The first thing you need to do is go through your clothes and begin sorting. This first step is fairly easy actually, so enjoy it! Simply go through all your clothes items, one by one, and start sorting them into the following categories:

A. I wear this regularly.
B. Hmm, I haven’t worn this in a while…
C. Uh, I’ve actually never worn this.
D. Wow, I had no idea I owned this!
E. Gosh, I wonder if this still fits me?
F. Ugh, did I actually go out in public wearing this?

Step 2: Make piles, lots of piles

Make piles, rearrange sections in your closet, whatever works. Just get everything sorted and BE HONEST. Also while sorting, be sure to keep in mind things like seasonality (i.e. you don’t wear winter clothes in summer and vice versa) and other conditions like pregnancies (i.e. certain clothes don’t fit when you are pregnant, but you will resume wearing them again afterwards). Now let’s tackle the individual piles:

  • PILE A [I wear this regularly.]: Yay! Put these clothes right back into your closet. You love them. You wear them all the time. These clothes have the qualities you should be looking for when you more closely examine the rest of your clothes in piles B through F.
  • PILE B [Hmm, I haven’t worn this in a while…]: A good rule to go by is to ask yourself this question: Have I worn this in the last year? (again, consider seasons). If you haven’t worn it in ONE year, then you will likely never wear it again. Find a box. Use this box for all the clothes you decide to get rid of. We’ll call it the CCC box (for clothes clutter control).
  • PILE C [Uh, I’ve actually never worn this.]: This is a phenomenon I’ve encountered with my husband before. Now I don’t want to pick on him here, I just want to illustrate a point. When we were packing up his apartment to move into our new house, I discovered clothes in his drawers I had never seen him wear before. He told me they were clothes he had purchased for amazing prices at thrift stores with his brothers years ago. Buying clothes at thrift stores is a wonderful practice, don’t get me wrong, but there’s a problem with the system if you never actually end up wearing them! Put them in the CCC box.
  • PILE D [Wow, I had no idea I owned this!]: This pile could be a fun one, but it could also be a sign that you have too many clothes. On one hand, you might discover a clothes item you didn’t remember you had because somehow it had gotten shoved way back into the bottom drawer of your dresser. That’s fine. Resurrect it and wear it. Put it in PILE A. On the other hand, you might discover a clothes item you didn’t remember because you have several closets full of clothes and couldn’t possibly keep track of them all. This is an indication that you might have too many clothes.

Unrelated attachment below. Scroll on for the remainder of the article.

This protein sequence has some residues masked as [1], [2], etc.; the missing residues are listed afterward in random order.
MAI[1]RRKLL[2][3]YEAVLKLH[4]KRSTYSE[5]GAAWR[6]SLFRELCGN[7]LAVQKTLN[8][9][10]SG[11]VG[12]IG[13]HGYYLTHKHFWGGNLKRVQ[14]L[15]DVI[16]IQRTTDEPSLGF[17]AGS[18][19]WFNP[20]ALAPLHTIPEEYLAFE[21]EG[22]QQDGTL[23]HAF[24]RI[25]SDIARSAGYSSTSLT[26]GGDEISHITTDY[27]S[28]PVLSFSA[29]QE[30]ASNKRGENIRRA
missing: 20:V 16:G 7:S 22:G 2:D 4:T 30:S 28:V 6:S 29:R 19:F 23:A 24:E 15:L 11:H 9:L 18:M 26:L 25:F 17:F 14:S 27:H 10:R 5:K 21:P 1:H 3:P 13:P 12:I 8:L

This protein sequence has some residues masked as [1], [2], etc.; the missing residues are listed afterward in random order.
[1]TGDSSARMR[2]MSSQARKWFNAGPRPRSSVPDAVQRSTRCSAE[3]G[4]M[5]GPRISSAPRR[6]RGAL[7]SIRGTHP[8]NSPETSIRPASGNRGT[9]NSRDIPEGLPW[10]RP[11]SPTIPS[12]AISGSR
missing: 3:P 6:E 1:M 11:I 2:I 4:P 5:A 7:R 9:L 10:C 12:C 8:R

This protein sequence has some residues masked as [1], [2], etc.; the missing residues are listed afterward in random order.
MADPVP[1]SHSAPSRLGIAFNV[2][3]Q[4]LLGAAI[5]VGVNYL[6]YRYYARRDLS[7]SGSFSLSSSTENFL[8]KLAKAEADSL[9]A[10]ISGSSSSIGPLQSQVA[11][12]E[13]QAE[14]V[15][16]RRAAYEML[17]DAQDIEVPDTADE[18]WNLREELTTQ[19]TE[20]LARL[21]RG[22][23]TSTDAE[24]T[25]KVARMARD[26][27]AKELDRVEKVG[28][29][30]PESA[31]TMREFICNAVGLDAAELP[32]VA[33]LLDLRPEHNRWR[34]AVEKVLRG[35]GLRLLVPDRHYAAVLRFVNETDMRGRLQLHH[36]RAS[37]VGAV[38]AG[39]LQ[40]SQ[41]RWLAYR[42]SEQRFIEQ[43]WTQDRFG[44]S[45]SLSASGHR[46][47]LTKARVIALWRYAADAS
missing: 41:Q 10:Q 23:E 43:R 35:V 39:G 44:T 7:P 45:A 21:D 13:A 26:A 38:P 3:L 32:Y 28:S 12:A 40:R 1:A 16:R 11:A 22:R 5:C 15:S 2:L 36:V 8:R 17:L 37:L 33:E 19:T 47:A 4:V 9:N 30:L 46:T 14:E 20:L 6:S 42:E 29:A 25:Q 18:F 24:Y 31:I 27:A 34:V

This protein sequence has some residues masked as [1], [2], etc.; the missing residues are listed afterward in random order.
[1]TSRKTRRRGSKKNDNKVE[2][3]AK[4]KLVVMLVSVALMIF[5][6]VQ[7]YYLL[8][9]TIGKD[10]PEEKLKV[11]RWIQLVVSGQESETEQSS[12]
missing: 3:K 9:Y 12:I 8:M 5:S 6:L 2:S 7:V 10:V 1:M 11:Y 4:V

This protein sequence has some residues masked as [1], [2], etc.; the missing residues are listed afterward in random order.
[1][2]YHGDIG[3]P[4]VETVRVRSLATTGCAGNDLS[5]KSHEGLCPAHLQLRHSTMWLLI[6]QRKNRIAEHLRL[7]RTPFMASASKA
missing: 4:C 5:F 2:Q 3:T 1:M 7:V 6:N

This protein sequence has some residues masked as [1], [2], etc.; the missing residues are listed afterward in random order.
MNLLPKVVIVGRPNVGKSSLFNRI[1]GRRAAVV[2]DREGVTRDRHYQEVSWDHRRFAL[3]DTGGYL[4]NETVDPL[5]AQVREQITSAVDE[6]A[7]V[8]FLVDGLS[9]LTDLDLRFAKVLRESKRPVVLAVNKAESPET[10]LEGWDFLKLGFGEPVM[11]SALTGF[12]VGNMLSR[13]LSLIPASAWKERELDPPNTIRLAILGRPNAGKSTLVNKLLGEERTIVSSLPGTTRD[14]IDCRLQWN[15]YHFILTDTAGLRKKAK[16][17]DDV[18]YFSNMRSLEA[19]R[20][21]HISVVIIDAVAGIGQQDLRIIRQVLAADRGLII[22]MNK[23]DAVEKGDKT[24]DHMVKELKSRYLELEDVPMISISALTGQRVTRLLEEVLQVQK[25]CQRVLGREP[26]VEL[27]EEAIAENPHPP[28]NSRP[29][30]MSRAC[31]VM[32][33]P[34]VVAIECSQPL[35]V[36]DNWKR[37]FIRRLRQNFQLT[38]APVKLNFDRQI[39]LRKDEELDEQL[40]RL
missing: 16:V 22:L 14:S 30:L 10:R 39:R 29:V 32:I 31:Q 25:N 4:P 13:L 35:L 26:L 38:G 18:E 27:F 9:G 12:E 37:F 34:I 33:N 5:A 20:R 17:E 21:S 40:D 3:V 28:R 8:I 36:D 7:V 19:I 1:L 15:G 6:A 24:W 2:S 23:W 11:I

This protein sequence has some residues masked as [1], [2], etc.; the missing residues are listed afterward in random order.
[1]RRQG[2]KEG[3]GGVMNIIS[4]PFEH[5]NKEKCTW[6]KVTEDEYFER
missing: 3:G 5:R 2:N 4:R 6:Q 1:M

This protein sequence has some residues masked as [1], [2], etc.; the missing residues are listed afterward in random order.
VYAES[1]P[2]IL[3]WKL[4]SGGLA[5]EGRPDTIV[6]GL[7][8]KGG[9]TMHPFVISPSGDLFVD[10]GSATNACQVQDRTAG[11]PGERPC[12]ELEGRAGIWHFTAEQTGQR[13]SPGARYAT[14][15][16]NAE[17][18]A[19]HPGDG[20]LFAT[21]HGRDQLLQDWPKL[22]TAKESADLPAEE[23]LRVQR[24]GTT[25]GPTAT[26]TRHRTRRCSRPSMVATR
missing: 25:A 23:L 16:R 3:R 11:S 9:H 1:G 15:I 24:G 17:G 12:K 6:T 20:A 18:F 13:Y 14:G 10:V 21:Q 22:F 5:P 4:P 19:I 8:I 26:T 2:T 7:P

• PILE E [Gosh, I wonder if this still fits me?]: This pile gives us a chance to play dress-up! But be warned, you might be disappointed. A few days ago I tried on a dress I wore on the first date I had with my husband. Guess what? It didn’t fit. In fact I could barely get it on. Oops! I’d better cut back on the ice cream a little. In any case, clothes that don’t fit really should just go into the CCC box. I know I’ve said it before and you might be thinking it now, “but what if I lose weight and it fits me again someday?” Great! Lose weight (I hope to do this!). But be honest with yourself–by the time that happens, will you still want to wear that dress? See PILE F.
  • PILE F [Ugh, did I actually go out in public wearing this?]. This is the pile of clothes that cause you to scratch your head and ask yourself how in the world you ever went out in public wearing something so wacky! Fitting with the pile letter, these are perhaps the clothes you’d give an ‘F’ grade to. Let’s face it, clothes go in and out of style so quickly it’s ridiculous. But again, you need to be honest with yourself. Will you ever wear those parachute pants again? What about that sweater that looks like something straight out of the Cosby Show? If a shirt just makes you shudder looking at it, put in the CCC box.

Wait a minute, you didn’t mention shoes!

Nope I didn’t mention shoes. In fact I didn’t really get much into specifics at all. The above list of ‘piles’ is meant to be a general guide. You can use the guide for shoes, as well as jackets, undergarments, hats, and anything else you can wear. As far as specifically managing individual clothes items goes (like your prized shoe collection, for example), I’ll reserve those topics for another day.

What about kid’s clothes?

Excellent question. While today’s guide won’t work exactly with kid’s clothes as well as with our clothes, it still fits in most areas. What you need to consider is the further element of clothes-sharing and hand-me-downs, something we’ll actually discuss in more detail tomorrow.

What’s next?

Speaking of tomorrow, here’s what’s coming up in the Organize My Wardrobe series: I’ll outline some creative ways you can get rid of the clothes you put in your CCC box, from making a little money, to helping someone in need.

Reader Reflection

How does clothes clutter control work out for you and your lifestyle? Do you have any stories to share?